The female powerhouses at Samoa Cancer Society

By Sapeer Mayron 08 March 2019, 12:00AM

Samoa Cancer Society is run by a troupe of exceptional women. To mark International Women’s Day, we speak to their marketing manager, community outreach officer and finance officer, to learn about how they work, their role models, and what international women’s day means to them.

How does being a woman affect how you go about your work?

Tiana Silipia Levao, Community Outreach Officer: Me being a woman, I know I can do what men can do! You can have confidence. I realised a lot of men do really well in communication, and facing the community, because they are Matai. There are less women that I have seen standing up in the community. I know there are women, but not as many as men. We can have the confidence, and stand up and talk to the community. I learned that from my days in the Ministry of Police, from my officer in charge. He taught us so much about engaging with people in the community, about simple ideas and how you present yourself.

Verona Parker, Marketing Manager: I find a lot of empowerment in having a female boss and colleagues that are all women. Each one, because it’s a small team of five here, we tend to have our own roles but our roles are interrelated so it’s important to keep communication open. I think the fact that we can have that open communication is really good amongst us women. We are all mothers, we do have a lot of commitments in our homes. You can imagine it is a juggle for our young mothers to be here on time, finding out their child is sick and giving up time to look after sick kids. The fact that we’re able to take up the others responsibility to help each other is a good thing.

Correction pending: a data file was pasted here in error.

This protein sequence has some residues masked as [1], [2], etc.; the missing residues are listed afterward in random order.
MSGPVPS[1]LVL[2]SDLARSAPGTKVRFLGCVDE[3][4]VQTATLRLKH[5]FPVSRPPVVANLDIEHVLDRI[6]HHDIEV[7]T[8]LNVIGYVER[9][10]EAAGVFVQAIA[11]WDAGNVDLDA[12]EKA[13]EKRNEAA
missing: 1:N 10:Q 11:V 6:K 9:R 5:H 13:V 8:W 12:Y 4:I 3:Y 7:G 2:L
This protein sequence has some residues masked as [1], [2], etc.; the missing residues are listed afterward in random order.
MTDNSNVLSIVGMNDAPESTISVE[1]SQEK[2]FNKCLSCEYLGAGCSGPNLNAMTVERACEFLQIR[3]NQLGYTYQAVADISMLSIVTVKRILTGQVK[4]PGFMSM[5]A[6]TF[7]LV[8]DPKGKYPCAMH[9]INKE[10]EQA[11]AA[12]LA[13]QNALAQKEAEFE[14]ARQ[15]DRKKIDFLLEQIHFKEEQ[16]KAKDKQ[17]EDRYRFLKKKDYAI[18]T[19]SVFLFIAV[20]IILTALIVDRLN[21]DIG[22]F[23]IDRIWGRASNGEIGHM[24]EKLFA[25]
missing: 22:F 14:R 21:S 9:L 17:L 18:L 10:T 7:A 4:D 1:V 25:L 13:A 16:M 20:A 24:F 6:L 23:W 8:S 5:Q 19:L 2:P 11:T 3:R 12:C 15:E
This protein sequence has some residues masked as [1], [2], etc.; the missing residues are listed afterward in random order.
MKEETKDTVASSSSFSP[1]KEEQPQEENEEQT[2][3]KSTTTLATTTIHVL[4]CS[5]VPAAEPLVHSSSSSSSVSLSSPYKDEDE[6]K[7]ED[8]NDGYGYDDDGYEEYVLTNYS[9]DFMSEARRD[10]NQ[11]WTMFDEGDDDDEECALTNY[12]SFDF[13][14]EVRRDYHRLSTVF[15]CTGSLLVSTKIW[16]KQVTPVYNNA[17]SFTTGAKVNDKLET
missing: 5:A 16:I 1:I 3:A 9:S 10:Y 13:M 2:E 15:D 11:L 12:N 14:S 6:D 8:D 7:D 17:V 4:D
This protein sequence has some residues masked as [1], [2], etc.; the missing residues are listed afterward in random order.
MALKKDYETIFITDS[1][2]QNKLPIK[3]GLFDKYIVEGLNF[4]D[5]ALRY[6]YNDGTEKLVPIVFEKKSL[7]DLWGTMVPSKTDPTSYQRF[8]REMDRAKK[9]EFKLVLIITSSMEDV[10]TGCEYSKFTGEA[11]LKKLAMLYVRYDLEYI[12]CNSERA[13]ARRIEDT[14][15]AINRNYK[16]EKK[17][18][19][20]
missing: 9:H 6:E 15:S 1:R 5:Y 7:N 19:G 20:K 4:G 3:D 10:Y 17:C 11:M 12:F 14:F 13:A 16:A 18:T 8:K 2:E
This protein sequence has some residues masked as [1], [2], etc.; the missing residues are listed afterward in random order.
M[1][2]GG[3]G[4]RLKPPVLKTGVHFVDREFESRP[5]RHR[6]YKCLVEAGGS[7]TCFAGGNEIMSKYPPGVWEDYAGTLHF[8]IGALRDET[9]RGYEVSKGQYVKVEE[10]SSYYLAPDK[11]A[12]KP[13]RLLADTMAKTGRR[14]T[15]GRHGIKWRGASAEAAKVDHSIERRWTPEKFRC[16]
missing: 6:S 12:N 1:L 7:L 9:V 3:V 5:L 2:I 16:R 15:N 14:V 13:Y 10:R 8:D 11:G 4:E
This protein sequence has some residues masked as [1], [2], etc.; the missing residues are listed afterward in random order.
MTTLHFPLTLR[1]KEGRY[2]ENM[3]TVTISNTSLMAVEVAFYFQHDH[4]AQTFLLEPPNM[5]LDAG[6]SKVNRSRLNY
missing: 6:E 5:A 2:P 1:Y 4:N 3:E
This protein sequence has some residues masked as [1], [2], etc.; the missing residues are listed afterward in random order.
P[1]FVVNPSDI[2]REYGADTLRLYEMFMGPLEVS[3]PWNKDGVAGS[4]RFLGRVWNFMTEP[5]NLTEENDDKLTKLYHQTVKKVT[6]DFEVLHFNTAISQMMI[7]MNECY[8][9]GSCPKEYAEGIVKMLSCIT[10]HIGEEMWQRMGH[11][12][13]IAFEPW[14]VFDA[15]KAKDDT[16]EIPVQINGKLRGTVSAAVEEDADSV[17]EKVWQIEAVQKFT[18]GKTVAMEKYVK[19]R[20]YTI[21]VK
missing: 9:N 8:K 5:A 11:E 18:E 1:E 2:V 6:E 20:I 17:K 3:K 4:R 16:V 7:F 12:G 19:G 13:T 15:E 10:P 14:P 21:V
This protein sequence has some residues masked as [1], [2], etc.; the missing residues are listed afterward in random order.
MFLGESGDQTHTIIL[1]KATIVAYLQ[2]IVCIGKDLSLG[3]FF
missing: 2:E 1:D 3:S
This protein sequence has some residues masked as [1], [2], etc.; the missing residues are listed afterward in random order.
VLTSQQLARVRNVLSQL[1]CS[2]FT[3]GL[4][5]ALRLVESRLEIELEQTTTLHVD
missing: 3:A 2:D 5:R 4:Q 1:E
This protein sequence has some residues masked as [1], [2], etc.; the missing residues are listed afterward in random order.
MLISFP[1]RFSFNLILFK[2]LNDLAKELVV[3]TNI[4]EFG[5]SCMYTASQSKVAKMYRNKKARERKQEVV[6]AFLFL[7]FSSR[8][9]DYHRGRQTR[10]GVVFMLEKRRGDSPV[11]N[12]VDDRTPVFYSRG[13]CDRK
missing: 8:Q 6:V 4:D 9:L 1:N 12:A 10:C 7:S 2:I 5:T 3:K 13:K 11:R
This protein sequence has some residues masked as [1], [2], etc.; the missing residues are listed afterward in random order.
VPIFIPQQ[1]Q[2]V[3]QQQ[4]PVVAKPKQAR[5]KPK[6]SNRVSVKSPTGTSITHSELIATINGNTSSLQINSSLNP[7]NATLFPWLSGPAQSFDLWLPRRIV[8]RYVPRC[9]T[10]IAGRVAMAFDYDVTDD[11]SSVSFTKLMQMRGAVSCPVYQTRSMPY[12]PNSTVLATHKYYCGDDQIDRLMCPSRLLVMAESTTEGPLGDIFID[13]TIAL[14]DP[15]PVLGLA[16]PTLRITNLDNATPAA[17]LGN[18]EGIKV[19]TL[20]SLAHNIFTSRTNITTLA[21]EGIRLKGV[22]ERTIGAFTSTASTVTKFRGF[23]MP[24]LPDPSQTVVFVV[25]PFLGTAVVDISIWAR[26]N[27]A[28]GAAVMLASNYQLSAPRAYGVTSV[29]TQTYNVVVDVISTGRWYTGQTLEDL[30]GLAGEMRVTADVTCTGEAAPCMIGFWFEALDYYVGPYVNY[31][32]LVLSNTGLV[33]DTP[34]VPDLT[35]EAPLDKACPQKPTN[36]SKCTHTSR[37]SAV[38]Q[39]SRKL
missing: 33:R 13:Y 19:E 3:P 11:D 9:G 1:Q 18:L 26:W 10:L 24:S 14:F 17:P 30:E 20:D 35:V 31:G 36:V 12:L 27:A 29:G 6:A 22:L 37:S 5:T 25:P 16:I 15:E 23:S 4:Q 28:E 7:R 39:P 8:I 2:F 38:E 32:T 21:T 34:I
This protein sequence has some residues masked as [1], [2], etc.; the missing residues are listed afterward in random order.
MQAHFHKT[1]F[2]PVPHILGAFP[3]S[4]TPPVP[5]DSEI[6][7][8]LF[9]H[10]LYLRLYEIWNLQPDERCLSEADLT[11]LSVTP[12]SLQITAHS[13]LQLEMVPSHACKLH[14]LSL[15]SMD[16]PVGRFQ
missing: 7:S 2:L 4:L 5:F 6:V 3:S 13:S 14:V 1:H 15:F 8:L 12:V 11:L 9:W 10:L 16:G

Gardenia Betham, Finance Officer: I am always trying to put things in order for everyone. Since I am the finance and admin, I have to make sure everything has got things prepared for their day and they have all the tools they need to do their work properly. Mothers are always the people who put things together in their family. They prepare the children for school, they prepare their lunches, as an example. I do feel like it is a womanly thing to always want to be organised and have things prepared for other people.

Do you have any women role models?

Tiana: My Avele College Principal, Aiga Esera. She can talk to us students like children of her own. She can scold us when we needed discipline; it’s not like a principal but like a mother in the family. She even shared of her life stories with us, the children. I want to be a woman who is like that; maybe I can stand up and teach other people like how she is doing. I haven’t ended up as a teacher, but I am a community educator, sharing knowledge with the community.